Normally, for a neutron tube of the type shown in FIG. 1, the magnets are fitted in the neutral state in the yoke 14 with the other elements 6, 7 already described, and this subassembly is in turn arranged in the tube 11, inside which a partial vacuum is established (after degassing) and which is then sealed. It is only at this stage that the magnetization of the magnets is carried out, in the known art, the tube being placed on a magnetization bench. This magnetization is carried out in a single step, and to saturation, by means of an induction coil arranged around the tube, through which a sufficiently long magnetization current pulse flows.
According to the invention, on the other hand, magnetization is carried out first and discriminately, only half n of the magnets being previously magnetized (to saturation), while the other half is left in the neutral state, before mounting in the yoke 14. The mounting of the tube is then carried out as indicated hereinabove, but there is no other magnetization phase before the tube is put into use. It will be noted, however, that, in the tube according to the invention so shaped, it remains possible to magnetize the magnets from then on incorporated in the tube, in either direction, by magnetization of the tube when placed on an ad hoc magnetization bench. In FIG. 1 the previously magnetized (activated) magnets are labelled 81, 86, while the magnets such as 82, 87 are left in the neutral state. In preference, the pattern of the activated magnetization systems (of type 81 and 86) is regular, within the ion source 1, being complementary and fitted exactly into the pattern of the unactivated magnet systems (of type 82 and 87). For example, as represented in FIG. 1, 6 magnetization systems are distributed along the generatrices of a cylinder with an angular pitch of 60°, so that one activated magnetization system alternates with one unactivated magnetization system. The magnetization systems are mounted in the tube with a given magnetization direction which is the same for all of them.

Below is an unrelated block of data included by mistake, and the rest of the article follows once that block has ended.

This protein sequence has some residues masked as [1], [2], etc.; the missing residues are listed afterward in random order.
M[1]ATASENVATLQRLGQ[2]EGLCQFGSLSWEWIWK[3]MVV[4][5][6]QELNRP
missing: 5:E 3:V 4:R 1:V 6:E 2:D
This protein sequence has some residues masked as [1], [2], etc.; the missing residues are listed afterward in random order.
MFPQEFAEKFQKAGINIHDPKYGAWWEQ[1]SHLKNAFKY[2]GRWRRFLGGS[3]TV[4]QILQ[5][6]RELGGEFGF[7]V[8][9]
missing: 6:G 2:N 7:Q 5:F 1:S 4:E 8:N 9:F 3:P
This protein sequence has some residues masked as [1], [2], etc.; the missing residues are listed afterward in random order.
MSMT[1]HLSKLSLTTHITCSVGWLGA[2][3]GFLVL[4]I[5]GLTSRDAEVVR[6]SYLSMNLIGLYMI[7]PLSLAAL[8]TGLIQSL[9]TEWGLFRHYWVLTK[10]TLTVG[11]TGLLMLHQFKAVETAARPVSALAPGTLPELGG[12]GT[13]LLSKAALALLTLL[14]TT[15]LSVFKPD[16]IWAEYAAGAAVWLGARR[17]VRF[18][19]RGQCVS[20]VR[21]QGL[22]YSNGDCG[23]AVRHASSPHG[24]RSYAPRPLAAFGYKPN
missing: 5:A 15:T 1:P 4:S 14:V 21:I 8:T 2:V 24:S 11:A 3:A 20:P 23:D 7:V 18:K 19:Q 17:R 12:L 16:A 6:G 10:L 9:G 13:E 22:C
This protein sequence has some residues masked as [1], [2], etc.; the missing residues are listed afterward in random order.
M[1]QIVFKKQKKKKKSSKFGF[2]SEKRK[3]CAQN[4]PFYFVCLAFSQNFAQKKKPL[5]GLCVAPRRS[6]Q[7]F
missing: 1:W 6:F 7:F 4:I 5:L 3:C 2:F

When this tube according to the invention is placed in operation, only the ion sources where there is a sufficiently high magnetic field, generated by the magnets 86, 81, can operate. In the other sources, the path of the electrons is insufficient to initiate the production of ion-electron pairs, these latter electrons being capable in turn of producing other ion-electron pairs. In fact, in the absence of a magnetic field, the electrons are captured by the anode without oscillating. Their path is too short to have a significant probability of producing an ionization.
A tube is thus obtained which is equivalent to a multicell tube with n ion sources. At the end of an operating time equal to T (several hundreds to several thousands of hours depending on the output level required) the tube reaches the end of its lifetime, because, at the location of the centres of impact of the ion beams on the target where the ion bombardment is the strongest, the target is worn to the point that the output level for which it had been set has dropped considerably. According to the invention, the n-source tube is restored to a new initial operational state by expediently produced remagnetization which deactivates the n ion sources previously active and which activates the other n ion sources. For this purpose, the tube should be placed on the magnetization bench and receive a magnetization pulse, in the opposite direction to the said direction given to the n sources previously activated, with an intensity capable of cancelling, to a first order, the magnetization of the latter. At the same time, the n sources, which had until then been in the neutral magnetic state, acquire a magnetization in the opposite direction to the said given direction. It will be noted that, during this (final) magnetization phase, the n activated magnetization systems should not be magnetized to saturation, at the risk of obtaining a tube with all 2n magnetization systems activated in the same (new) magnetization direction. However, although the risk of perforation of the substrate of the target is excluded, it is nevertheless possible in this latter case to regain the nominal neutron output level, at the price of a double current, insofar as the generator is capable of handling the current required and the tube can accept double thermal dissipation. The n-source tube according to the invention can thus be used for another time period equal to approximately T.